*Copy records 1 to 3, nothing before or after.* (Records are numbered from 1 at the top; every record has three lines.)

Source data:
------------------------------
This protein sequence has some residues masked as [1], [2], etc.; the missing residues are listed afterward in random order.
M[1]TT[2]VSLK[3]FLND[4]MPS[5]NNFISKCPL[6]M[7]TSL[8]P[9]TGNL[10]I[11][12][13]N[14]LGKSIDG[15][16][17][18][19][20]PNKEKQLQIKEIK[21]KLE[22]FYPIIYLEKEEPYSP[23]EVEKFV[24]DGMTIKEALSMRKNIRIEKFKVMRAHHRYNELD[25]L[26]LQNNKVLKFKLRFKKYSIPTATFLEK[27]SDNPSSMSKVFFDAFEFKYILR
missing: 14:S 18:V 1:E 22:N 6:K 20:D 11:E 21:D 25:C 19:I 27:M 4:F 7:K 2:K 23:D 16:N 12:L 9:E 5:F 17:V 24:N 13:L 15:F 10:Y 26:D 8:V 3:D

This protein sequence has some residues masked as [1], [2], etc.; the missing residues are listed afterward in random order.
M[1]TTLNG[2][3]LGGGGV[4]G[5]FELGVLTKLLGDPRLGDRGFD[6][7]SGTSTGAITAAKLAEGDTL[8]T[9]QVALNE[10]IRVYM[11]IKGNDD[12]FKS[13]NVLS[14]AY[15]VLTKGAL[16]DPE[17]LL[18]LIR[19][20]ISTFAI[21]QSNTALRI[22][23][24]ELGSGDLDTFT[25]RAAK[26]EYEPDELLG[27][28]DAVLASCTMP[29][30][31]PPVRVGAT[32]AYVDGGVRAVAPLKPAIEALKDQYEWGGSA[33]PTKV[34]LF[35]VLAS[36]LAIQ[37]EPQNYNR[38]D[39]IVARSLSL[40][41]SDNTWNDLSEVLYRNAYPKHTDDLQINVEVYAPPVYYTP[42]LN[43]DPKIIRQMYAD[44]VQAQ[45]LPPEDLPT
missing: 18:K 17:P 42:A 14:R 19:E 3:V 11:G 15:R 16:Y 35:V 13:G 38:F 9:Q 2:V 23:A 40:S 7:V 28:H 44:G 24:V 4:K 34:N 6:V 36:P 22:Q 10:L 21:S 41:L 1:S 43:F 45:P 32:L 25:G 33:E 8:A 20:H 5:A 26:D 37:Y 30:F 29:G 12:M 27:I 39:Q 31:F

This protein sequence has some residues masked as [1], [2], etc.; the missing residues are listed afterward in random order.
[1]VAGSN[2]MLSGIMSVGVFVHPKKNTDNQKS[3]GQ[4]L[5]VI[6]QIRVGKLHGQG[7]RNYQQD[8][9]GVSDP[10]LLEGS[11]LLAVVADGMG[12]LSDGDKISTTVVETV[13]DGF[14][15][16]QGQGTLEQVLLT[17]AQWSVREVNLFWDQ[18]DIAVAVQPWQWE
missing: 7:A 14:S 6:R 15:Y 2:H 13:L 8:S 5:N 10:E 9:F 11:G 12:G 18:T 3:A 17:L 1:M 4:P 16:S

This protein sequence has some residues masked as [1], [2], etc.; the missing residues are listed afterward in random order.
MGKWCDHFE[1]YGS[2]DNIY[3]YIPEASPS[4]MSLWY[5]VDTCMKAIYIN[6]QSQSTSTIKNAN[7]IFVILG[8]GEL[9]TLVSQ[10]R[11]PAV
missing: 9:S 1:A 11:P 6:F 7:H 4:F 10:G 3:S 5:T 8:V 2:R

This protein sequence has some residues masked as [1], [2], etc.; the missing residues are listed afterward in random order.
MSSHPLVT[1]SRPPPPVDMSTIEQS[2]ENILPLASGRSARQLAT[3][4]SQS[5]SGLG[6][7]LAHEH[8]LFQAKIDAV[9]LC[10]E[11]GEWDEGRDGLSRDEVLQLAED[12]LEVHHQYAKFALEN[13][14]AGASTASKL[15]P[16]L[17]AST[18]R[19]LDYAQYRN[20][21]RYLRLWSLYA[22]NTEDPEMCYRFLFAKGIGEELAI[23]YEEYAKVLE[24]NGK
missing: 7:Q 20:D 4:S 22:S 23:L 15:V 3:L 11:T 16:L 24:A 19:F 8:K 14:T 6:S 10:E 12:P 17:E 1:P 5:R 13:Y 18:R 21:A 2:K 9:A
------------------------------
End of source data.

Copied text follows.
This protein sequence has some residues masked as [1], [2], etc.; the missing residues are listed afterward in random order.
M[1]TT[2]VSLK[3]FLND[4]MPS[5]NNFISKCPL[6]M[7]TSL[8]P[9]TGNL[10]I[11][12][13]N[14]LGKSIDG[15][16][17][18][19][20]PNKEKQLQIKEIK[21]KLE[22]FYPIIYLEKEEPYSP[23]EVEKFV[24]DGMTIKEALSMRKNIRIEKFKVMRAHHRYNELD[25]L[26]LQNNKVLKFKLRFKKYSIPTATFLEK[27]SDNPSSMSKVFFDAFEFKYILR
missing: 14:S 18:V 1:E 22:N 6:K 20:D 11:E 21:D 25:C 19:I 27:M 4:F 7:K 2:K 23:D 16:N 12:L 9:E 5:F 17:V 24:N 13:L 15:F 10:Y 26:D 8:V 3:D

This protein sequence has some residues masked as [1], [2], etc.; the missing residues are listed afterward in random order.
M[1]TTLNG[2][3]LGGGGV[4]G[5]FELGVLTKLLGDPRLGDRGFD[6][7]SGTSTGAITAAKLAEGDTL[8]T[9]QVALNE[10]IRVYM[11]IKGNDD[12]FKS[13]NVLS[14]AY[15]VLTKGAL[16]DPE[17]LL[18]LIR[19][20]ISTFAI[21]QSNTALRI[22][23][24]ELGSGDLDTFT[25]RAAK[26]EYEPDELLG[27][28]DAVLASCTMP[29][30][31]PPVRVGAT[32]AYVDGGVRAVAPLKPAIEALKDQYEWGGSA[33]PTKV[34]LF[35]VLAS[36]LAIQ[37]EPQNYNR[38]D[39]IVARSLSL[40][41]SDNTWNDLSEVLYRNAYPKHTDDLQINVEVYAPPVYYTP[42]LN[43]DPKIIRQMYAD[44]VQAQ[45]LPPEDLPT
missing: 18:K 17:P 42:A 14:R 19:E 3:V 11:G 15:R 16:Y 35:V 13:G 38:F 9:Q 2:V 23:A 40:S 7:V 28:H 44:G 24:V 4:K 34:N 6:V 36:P 22:Q 10:L 21:S 41:L 1:S 43:F 45:P 32:L 25:G 33:E 8:A 20:H 5:A 26:D 37:Y 30:F 29:G 12:M 27:I 39:Q 31:F

This protein sequence has some residues masked as [1], [2], etc.; the missing residues are listed afterward in random order.
[1]VAGSN[2]MLSGIMSVGVFVHPKKNTDNQKS[3]GQ[4]L[5]VI[6]QIRVGKLHGQG[7]RNYQQD[8][9]GVSDP[10]LLEGS[11]LLAVVADGMG[12]LSDGDKISTTVVETV[13]DGF[14][15][16]QGQGTLEQVLLT[17]AQWSVREVNLFWDQ[18]DIAVAVQPWQWE
missing: 7:A 14:S 6:R 15:Y 2:H 13:L 8:S 5:N 10:E 9:F 11:G 12:G 18:T 3:A 17:L 1:M 4:P 16:S